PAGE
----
FIGHT PFIZER'S KILLER
DEMAND ACCESS TO LIFE SAVING AIDS DRUGS FOR POOR COUNTRIES
THURSDAY, SEPT 7, 2000 AT 12 NOON AT PFIZER PHARMACEUTICALS
AT 42NDS ST., BETWEEN 2ND AND 3RD AVENUES, NEW YORK CITY
Pfizer, the largest drug company in the United States, makes a life saving AIDS drug called fluconazole (Diflucan). It treats a painful brain infection called Cryptococcal meningitis. Without treatment, the infection kills people with AIDS in two months. About 10% of the 34 million people with HIV worldwide will develop this brain infection.
Pfizer's fluconazole brings in more than one billion dollars in sales each year. Around the world poor people with AIDS suffer and die without this drug, because Pfizer's price gouging keeps it out of reach of the countless people who need it.
In South Africa, where 4.5 million people have HIV, no one can afford Pfizer's killer prices. AIDS activists in South Africa and the United States have been demanding that Pfizer drop the price or allow generic production of the drug. In South Africa, Pfizer's patent means that even the government must pay $4.15 per pill, while in Thailand, where Pfizer does not have a patent on fluconazole, the drug is only $0.29 per pill. In Kenya, where Pfizer also has exclusive rights, fluconazole costs $18.00 per pill -- more expensive, even, than U.S. prices.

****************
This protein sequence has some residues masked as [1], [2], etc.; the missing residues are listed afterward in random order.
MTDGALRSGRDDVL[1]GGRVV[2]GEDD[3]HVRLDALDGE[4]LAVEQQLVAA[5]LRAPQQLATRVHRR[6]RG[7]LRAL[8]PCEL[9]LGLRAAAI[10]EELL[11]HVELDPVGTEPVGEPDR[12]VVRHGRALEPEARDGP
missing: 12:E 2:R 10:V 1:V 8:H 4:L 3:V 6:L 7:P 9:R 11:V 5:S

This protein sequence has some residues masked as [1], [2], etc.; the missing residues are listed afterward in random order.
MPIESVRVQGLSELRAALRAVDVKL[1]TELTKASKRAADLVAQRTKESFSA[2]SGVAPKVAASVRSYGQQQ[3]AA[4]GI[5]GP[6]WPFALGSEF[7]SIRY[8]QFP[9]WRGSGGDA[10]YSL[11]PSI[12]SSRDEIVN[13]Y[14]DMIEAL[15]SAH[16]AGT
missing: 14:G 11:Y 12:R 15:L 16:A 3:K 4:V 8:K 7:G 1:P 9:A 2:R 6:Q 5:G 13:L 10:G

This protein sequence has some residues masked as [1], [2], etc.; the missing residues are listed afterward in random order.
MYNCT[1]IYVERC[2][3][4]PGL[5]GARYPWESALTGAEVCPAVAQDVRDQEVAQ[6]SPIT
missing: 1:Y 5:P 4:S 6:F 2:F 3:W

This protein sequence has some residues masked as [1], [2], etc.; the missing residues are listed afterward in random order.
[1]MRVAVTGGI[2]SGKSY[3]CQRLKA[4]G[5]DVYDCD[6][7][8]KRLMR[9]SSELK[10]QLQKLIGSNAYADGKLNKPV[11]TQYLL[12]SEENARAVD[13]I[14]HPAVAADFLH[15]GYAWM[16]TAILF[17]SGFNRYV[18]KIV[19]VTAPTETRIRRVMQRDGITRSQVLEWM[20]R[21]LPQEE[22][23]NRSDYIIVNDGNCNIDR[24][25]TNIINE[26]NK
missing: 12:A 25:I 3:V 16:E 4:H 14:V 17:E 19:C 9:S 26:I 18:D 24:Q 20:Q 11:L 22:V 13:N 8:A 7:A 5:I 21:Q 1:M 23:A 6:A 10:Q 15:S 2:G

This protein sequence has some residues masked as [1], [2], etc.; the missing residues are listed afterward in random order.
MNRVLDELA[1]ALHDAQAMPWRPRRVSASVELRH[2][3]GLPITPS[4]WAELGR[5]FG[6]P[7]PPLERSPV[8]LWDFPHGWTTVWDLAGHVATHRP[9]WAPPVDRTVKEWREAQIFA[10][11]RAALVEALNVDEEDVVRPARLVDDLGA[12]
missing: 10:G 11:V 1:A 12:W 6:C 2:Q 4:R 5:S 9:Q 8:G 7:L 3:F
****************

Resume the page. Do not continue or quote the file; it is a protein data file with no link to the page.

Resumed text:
While Pfizer blocks access to affordable, generic fluconazole, countless numbers of people with AIDS die preventable deaths. In an unprecedented resolution, the United Nations Subcommission for the Protection and Promotion of Human Rights recently found that the WTO's rules on pharmaceutical patents are anathema to human rights, and will effectively cripple efforts by developing countries to deal with epidemics of disease. The resolution states that there are " apparent conflicts between the intellectual property rights regime embodied in the [WTO rules], on the one hand, and international human rights law, on the other." In a contradictory move, Pfizer is one of 50 companies that UN Secretary -General Kofi Annan has invited to join in a "global compact." This agreement allows the corporations to use the UN emblem in return for pledging to uphold human rights principles on labor and environmental protection. But a letter signed by 20 nongovernmental organization s has charged that the compact, which lacks any enforcement mechanism, allows corporations -- many of them flagrant polluters and sweatshop operators - to "wrap themselves in the flag of the UN in order to 'blue-wash' their public image while at the same time avoiding significant changes to their behavior." Pfizer should not get a free ride from the UN while its pricing policies are killing hundreds of thousands world-wide.
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